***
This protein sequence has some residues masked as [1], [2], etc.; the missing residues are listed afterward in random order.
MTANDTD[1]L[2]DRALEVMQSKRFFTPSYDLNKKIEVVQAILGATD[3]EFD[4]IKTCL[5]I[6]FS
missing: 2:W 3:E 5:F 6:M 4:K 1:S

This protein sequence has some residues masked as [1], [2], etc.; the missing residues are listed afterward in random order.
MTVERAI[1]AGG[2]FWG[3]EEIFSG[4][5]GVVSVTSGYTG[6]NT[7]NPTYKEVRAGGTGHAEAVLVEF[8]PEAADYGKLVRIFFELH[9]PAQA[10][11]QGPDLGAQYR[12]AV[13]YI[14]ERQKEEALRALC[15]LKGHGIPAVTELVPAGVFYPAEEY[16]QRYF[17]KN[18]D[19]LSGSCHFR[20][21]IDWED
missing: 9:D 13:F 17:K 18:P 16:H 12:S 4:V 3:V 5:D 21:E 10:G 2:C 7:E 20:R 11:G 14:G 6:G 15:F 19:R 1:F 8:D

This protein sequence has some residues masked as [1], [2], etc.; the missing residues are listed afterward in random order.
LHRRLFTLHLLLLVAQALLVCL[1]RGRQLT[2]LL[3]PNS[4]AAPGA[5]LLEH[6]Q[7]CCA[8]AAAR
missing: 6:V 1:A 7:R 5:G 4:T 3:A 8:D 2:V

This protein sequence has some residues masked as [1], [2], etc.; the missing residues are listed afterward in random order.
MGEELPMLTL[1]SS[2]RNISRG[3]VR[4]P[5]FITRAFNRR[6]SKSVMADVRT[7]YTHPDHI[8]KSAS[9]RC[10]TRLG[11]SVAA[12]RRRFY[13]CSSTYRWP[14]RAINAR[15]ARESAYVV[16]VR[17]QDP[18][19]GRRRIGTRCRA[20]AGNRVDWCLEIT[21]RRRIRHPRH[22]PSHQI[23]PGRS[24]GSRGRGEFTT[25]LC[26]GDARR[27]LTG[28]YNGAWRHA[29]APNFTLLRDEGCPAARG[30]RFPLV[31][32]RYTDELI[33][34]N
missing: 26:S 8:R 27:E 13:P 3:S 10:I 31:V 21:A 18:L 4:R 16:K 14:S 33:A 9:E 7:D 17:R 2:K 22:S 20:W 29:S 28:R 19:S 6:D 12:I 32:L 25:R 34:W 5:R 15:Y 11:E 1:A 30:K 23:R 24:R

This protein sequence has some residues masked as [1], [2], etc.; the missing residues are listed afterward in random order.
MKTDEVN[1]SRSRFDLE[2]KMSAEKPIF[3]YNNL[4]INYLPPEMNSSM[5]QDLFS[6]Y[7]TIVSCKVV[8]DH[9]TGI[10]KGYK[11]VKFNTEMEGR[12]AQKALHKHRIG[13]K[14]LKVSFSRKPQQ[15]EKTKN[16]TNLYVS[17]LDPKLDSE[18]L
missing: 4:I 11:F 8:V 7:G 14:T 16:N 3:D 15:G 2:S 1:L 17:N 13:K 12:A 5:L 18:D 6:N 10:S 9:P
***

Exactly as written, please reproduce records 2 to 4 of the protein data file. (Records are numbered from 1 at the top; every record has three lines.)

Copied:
This protein sequence has some residues masked as [1], [2], etc.; the missing residues are listed afterward in random order.
MTVERAI[1]AGG[2]FWG[3]EEIFSG[4][5]GVVSVTSGYTG[6]NT[7]NPTYKEVRAGGTGHAEAVLVEF[8]PEAADYGKLVRIFFELH[9]PAQA[10][11]QGPDLGAQYR[12]AV[13]YI[14]ERQKEEALRALC[15]LKGHGIPAVTELVPAGVFYPAEEY[16]QRYF[17]KN[18]D[19]LSGSCHFR[20][21]IDWED
missing: 9:D 13:F 17:K 18:P 16:H 12:S 4:V 3:V 5:D 21:E 10:G 2:C 7:E 20:R 11:G 14:G 6:G 15:F 19:R 1:F 8:D

This protein sequence has some residues masked as [1], [2], etc.; the missing residues are listed afterward in random order.
LHRRLFTLHLLLLVAQALLVCL[1]RGRQLT[2]LL[3]PNS[4]AAPGA[5]LLEH[6]Q[7]CCA[8]AAAR
missing: 6:V 1:A 7:R 5:G 4:T 3:A 8:D 2:V

This protein sequence has some residues masked as [1], [2], etc.; the missing residues are listed afterward in random order.
MGEELPMLTL[1]SS[2]RNISRG[3]VR[4]P[5]FITRAFNRR[6]SKSVMADVRT[7]YTHPDHI[8]KSAS[9]RC[10]TRLG[11]SVAA[12]RRRFY[13]CSSTYRWP[14]RAINAR[15]ARESAYVV[16]VR[17]QDP[18][19]GRRRIGTRCRA[20]AGNRVDWCLEIT[21]RRRIRHPRH[22]PSHQI[23]PGRS[24]GSRGRGEFTT[25]LC[26]GDARR[27]LTG[28]YNGAWRHA[29]APNFTLLRDEGCPAARG[30]RFPLV[31][32]RYTDELI[33][34]N
missing: 26:S 8:R 27:E 13:P 3:S 10:I 31:V 21:A 18:L 4:R 16:K 14:S 33:A 9:E 7:D 17:R 2:K 22:S 20:W 29:S 28:R 19:S 6:D 12:I 32:L 25:R 34:W 5:R 15:Y 11:E 1:A 30:K 23:R 24:R